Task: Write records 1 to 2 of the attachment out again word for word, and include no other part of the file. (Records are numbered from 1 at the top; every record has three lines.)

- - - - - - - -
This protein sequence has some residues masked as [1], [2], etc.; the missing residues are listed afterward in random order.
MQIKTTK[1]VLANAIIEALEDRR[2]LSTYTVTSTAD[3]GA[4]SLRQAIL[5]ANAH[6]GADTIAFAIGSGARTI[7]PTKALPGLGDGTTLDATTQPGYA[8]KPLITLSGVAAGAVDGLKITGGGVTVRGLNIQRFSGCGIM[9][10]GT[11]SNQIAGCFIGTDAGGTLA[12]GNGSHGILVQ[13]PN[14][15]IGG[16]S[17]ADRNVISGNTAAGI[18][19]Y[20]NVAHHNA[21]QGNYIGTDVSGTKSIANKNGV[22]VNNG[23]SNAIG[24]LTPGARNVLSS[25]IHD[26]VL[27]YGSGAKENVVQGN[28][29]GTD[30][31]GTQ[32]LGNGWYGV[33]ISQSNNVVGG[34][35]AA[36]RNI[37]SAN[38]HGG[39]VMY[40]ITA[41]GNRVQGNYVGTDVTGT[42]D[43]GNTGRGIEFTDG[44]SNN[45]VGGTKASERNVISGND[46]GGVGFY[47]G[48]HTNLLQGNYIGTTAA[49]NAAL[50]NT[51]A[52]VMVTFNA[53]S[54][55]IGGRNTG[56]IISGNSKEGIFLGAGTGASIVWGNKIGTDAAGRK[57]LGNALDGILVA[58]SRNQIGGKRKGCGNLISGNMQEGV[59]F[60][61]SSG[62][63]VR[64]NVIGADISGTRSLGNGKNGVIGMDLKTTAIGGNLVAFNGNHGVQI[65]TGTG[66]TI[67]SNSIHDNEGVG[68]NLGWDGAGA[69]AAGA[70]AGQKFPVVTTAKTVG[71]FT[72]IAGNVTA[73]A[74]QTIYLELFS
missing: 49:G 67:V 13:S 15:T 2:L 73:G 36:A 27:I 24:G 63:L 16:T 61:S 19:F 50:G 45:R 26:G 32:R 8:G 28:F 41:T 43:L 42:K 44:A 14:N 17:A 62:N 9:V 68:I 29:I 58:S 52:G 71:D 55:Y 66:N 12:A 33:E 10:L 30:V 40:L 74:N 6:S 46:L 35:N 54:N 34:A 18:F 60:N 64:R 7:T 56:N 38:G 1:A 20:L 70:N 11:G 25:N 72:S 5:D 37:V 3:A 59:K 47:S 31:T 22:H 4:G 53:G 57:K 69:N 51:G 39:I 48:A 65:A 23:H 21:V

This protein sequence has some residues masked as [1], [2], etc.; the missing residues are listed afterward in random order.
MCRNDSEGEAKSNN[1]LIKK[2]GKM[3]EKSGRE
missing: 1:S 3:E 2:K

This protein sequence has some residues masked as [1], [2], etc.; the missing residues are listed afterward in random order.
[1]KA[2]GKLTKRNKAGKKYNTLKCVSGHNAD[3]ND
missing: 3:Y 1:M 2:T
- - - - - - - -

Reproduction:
This protein sequence has some residues masked as [1], [2], etc.; the missing residues are listed afterward in random order.
MQIKTTK[1]VLANAIIEALEDRR[2]LSTYTVTSTAD[3]GA[4]SLRQAIL[5]ANAH[6]GADTIAFAIGSGARTI[7]PTKALPGLGDGTTLDATTQPGYA[8]KPLITLSGVAAGAVDGLKITGGGVTVRGLNIQRFSGCGIM[9][10]GT[11]SNQIAGCFIGTDAGGTLA[12]GNGSHGILVQ[13]PN[14][15]IGG[16]S[17]ADRNVISGNTAAGI[18][19]Y[20]NVAHHNA[21]QGNYIGTDVSGTKSIANKNGV[22]VNNG[23]SNAIG[24]LTPGARNVLSS[25]IHD[26]VL[27]YGSGAKENVVQGN[28][29]GTD[30][31]GTQ[32]LGNGWYGV[33]ISQSNNVVGG[34][35]AA[36]RNI[37]SAN[38]HGG[39]VMY[40]ITA[41]GNRVQGNYVGTDVTGT[42]D[43]GNTGRGIEFTDG[44]SNN[45]VGGTKASERNVISGND[46]GGVGFY[47]G[48]HTNLLQGNYIGTTAA[49]NAAL[50]NT[51]A[52]VMVTFNA[53]S[54][55]IGGRNTG[56]IISGNSKEGIFLGAGTGASIVWGNKIGTDAAGRK[57]LGNALDGILVA[58]SRNQIGGKRKGCGNLISGNMQEGV[59]F[60][61]SSG[62][63]VR[64]NVIGADISGTRSLGNGKNGVIGMDLKTTAIGGNLVAFNGNHGVQI[65]TGTG[66]TI[67]SNSIHDNEGVG[68]NLGWDGAGA[69]AAGA[70]AGQKFPVVTTAKTVG[71]FT[72]IAGNVTA[73]A[74]QTIYLELFS
missing: 49:G 67:V 13:S 15:T 2:L 73:G 36:A 27:I 24:G 63:L 16:T 61:S 19:F 50:G 45:R 26:G 32:R 8:G 28:F 41:T 43:L 42:K 44:A 14:N 17:A 62:N 9:V 68:I 29:I 58:S 52:G 71:D 55:Y 66:N 12:A 33:E 10:L 30:V 40:L 74:N 6:S 46:L 35:N 54:N 34:A 18:F 60:N 64:R 7:T 56:N 38:G 1:A 20:L 70:N 11:G 25:N 72:S 5:D 37:V 3:A 59:K 47:S 31:T 22:H 4:G 53:G 57:K 69:N 51:G 39:I 48:A 65:A 23:H 21:V

This protein sequence has some residues masked as [1], [2], etc.; the missing residues are listed afterward in random order.
MCRNDSEGEAKSNN[1]LIKK[2]GKM[3]EKSGRE
missing: 1:S 3:E 2:K